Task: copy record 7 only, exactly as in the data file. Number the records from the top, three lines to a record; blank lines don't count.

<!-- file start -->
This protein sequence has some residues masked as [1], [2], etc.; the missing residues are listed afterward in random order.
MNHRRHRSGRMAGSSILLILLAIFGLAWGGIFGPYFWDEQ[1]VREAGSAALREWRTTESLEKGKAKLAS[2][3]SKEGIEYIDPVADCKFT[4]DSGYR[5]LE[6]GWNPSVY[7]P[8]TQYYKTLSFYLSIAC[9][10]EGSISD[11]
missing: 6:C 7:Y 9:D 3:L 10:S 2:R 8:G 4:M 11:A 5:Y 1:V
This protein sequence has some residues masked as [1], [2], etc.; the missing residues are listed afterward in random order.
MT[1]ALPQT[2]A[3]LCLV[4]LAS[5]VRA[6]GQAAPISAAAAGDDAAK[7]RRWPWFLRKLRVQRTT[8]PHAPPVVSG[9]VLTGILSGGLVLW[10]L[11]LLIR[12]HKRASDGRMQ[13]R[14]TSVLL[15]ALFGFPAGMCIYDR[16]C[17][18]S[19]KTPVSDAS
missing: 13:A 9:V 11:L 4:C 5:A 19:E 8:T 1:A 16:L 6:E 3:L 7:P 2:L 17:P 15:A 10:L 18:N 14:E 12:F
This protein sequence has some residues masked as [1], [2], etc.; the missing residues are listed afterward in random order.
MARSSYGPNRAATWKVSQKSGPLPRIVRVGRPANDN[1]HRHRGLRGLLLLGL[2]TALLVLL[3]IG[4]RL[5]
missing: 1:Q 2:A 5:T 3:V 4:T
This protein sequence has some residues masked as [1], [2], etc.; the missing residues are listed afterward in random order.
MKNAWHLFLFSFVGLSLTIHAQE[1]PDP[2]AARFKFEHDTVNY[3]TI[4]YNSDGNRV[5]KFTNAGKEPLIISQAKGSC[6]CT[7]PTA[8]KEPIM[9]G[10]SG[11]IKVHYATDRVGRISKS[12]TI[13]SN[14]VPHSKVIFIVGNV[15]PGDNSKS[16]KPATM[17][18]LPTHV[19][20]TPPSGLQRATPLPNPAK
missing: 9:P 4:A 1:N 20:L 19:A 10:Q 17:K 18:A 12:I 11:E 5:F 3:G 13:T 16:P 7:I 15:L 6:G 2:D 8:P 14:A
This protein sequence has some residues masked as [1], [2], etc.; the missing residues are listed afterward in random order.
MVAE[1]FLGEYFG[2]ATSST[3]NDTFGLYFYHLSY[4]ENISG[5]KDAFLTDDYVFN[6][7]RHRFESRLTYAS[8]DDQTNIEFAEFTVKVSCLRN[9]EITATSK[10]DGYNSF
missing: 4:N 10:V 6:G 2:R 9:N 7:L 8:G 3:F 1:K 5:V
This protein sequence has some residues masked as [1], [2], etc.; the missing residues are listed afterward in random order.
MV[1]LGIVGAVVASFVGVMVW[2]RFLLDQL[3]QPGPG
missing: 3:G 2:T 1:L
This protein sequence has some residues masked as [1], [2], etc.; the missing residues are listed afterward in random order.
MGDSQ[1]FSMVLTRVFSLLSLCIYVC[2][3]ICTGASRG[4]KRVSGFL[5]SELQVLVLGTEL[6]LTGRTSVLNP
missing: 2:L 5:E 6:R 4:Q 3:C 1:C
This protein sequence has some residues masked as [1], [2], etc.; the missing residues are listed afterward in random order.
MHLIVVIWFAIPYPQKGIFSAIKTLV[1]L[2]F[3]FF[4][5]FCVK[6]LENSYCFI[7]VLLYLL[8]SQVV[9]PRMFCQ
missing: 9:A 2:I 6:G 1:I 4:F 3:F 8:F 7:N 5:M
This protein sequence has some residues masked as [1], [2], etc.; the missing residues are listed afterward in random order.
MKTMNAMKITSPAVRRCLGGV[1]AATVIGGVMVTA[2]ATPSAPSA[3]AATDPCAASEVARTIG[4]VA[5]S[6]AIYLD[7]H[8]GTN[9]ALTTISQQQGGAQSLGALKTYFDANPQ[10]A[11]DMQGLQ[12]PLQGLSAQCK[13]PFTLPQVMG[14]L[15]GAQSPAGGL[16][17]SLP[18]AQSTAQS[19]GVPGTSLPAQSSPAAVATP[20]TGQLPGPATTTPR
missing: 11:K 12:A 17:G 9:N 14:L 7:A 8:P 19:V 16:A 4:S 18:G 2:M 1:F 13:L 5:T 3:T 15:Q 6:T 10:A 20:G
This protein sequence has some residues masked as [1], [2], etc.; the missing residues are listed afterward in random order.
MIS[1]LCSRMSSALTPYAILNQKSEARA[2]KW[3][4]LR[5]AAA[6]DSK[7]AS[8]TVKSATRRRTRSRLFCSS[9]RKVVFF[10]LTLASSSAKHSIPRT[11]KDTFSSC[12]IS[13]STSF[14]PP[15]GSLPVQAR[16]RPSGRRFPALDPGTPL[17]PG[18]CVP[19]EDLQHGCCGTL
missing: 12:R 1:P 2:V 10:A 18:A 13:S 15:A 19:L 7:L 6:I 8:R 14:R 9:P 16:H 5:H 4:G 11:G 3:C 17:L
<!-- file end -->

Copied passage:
This protein sequence has some residues masked as [1], [2], etc.; the missing residues are listed afterward in random order.
MGDSQ[1]FSMVLTRVFSLLSLCIYVC[2][3]ICTGASRG[4]KRVSGFL[5]SELQVLVLGTEL[6]LTGRTSVLNP
missing: 2:L 5:E 6:R 4:Q 3:C 1:C